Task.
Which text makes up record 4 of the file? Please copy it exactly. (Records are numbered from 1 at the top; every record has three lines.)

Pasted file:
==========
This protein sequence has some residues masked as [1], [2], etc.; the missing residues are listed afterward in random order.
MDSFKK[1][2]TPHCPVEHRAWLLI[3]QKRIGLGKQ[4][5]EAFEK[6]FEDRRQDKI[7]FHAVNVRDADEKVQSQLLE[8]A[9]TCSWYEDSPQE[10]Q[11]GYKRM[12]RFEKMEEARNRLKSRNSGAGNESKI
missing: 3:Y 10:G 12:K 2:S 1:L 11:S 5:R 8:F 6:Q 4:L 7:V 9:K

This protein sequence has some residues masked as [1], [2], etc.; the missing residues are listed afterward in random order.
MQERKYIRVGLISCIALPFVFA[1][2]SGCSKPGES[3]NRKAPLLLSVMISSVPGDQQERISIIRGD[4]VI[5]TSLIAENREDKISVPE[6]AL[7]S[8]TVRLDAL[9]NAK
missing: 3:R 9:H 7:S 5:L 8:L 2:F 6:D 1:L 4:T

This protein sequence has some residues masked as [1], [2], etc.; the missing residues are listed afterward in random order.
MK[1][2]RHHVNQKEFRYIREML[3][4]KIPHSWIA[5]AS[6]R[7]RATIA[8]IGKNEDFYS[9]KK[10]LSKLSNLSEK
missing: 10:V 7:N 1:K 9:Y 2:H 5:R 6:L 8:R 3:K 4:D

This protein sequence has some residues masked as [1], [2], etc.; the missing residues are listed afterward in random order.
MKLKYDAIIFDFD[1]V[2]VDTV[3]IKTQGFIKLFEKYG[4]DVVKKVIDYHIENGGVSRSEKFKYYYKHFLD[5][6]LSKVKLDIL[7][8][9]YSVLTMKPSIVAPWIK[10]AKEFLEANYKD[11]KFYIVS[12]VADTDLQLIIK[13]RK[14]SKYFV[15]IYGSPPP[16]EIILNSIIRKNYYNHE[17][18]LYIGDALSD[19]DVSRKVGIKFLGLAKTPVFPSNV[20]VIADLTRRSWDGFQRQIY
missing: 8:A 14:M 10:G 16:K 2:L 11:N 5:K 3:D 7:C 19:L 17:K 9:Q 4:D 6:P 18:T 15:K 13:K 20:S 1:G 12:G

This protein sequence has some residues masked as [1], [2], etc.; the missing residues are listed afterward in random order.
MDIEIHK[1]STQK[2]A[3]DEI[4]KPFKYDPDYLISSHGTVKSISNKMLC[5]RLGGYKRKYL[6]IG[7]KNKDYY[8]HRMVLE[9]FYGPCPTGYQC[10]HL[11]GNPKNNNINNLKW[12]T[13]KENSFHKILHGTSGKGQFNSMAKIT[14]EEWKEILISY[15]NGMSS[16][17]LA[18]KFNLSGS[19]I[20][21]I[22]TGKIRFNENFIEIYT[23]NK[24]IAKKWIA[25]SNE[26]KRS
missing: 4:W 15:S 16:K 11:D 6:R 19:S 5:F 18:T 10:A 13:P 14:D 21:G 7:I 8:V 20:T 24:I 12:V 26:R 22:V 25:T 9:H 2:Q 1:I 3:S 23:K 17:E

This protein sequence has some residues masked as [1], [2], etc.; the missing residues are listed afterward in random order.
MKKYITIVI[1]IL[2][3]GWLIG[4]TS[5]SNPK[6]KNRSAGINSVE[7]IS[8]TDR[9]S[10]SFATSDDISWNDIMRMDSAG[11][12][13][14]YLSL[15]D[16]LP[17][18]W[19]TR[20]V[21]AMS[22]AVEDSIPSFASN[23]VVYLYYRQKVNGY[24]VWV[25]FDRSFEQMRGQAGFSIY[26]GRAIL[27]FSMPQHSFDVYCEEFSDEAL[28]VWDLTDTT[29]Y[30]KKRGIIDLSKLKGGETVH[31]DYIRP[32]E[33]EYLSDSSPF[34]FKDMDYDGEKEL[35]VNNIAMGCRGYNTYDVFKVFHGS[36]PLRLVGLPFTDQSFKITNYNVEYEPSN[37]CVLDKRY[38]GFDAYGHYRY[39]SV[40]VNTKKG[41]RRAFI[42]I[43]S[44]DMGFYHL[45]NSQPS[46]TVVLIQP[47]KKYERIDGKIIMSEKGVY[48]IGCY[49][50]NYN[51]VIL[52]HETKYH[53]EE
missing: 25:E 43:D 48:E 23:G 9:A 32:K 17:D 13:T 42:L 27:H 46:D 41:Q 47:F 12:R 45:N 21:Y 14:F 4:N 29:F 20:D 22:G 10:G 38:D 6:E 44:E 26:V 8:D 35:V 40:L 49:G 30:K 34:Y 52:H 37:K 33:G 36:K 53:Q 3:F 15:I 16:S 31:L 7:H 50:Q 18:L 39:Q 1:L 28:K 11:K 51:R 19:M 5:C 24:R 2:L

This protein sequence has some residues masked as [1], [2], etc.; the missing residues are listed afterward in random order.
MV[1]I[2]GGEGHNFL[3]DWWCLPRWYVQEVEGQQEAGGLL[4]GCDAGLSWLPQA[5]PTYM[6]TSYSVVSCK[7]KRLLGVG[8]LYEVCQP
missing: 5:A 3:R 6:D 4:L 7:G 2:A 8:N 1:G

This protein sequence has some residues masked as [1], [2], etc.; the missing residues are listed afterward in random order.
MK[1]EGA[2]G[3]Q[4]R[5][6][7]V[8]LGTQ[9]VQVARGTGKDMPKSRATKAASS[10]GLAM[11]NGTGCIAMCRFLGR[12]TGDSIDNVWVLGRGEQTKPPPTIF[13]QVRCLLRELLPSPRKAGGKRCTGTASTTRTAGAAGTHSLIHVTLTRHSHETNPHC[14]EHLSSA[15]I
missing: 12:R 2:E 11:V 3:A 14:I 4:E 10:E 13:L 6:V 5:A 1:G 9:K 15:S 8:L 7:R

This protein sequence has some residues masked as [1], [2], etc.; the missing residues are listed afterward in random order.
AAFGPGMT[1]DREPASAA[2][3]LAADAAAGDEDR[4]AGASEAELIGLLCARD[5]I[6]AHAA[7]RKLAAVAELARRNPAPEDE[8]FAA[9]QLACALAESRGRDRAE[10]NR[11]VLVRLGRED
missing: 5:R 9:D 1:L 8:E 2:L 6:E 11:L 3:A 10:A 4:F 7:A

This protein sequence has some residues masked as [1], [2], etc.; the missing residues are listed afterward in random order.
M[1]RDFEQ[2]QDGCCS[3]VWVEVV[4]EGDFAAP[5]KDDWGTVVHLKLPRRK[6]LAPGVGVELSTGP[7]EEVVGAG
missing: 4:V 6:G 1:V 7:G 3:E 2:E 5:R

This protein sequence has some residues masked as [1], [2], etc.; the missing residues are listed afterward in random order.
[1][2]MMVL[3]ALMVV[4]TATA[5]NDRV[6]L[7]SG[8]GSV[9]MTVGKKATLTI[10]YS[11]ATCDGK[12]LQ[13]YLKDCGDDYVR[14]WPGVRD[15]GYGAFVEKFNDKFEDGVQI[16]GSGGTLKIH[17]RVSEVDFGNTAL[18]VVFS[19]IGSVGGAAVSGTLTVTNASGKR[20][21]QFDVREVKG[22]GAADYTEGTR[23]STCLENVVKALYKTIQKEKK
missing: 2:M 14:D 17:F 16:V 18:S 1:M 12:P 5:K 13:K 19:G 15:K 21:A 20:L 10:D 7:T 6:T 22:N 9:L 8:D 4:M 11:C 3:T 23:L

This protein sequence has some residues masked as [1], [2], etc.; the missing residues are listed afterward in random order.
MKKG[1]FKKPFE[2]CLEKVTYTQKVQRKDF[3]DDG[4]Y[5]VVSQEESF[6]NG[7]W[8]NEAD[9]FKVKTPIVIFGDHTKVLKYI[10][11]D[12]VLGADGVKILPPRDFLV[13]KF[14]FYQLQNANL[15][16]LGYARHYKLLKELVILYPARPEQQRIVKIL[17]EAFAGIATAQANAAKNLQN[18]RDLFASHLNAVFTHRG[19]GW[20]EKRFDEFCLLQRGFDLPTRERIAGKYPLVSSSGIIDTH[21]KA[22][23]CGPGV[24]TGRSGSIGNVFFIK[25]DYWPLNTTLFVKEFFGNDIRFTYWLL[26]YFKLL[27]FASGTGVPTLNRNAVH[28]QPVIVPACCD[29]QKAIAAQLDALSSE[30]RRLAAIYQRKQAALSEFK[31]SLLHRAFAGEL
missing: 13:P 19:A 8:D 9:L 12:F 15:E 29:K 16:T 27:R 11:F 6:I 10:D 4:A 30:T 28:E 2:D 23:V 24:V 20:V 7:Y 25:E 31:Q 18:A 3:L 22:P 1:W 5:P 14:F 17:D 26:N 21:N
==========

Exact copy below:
This protein sequence has some residues masked as [1], [2], etc.; the missing residues are listed afterward in random order.
MKLKYDAIIFDFD[1]V[2]VDTV[3]IKTQGFIKLFEKYG[4]DVVKKVIDYHIENGGVSRSEKFKYYYKHFLD[5][6]LSKVKLDIL[7][8][9]YSVLTMKPSIVAPWIK[10]AKEFLEANYKD[11]KFYIVS[12]VADTDLQLIIK[13]RK[14]SKYFV[15]IYGSPPP[16]EIILNSIIRKNYYNHE[17][18]LYIGDALSD[19]DVSRKVGIKFLGLAKTPVFPSNV[20]VIADLTRRSWDGFQRQIY
missing: 8:A 14:M 10:G 16:K 2:L 11:N 5:K 3:D 7:C 19:L 17:K 9:Q 4:D 6:P 18:T 15:K 13:K 20:S 1:G 12:G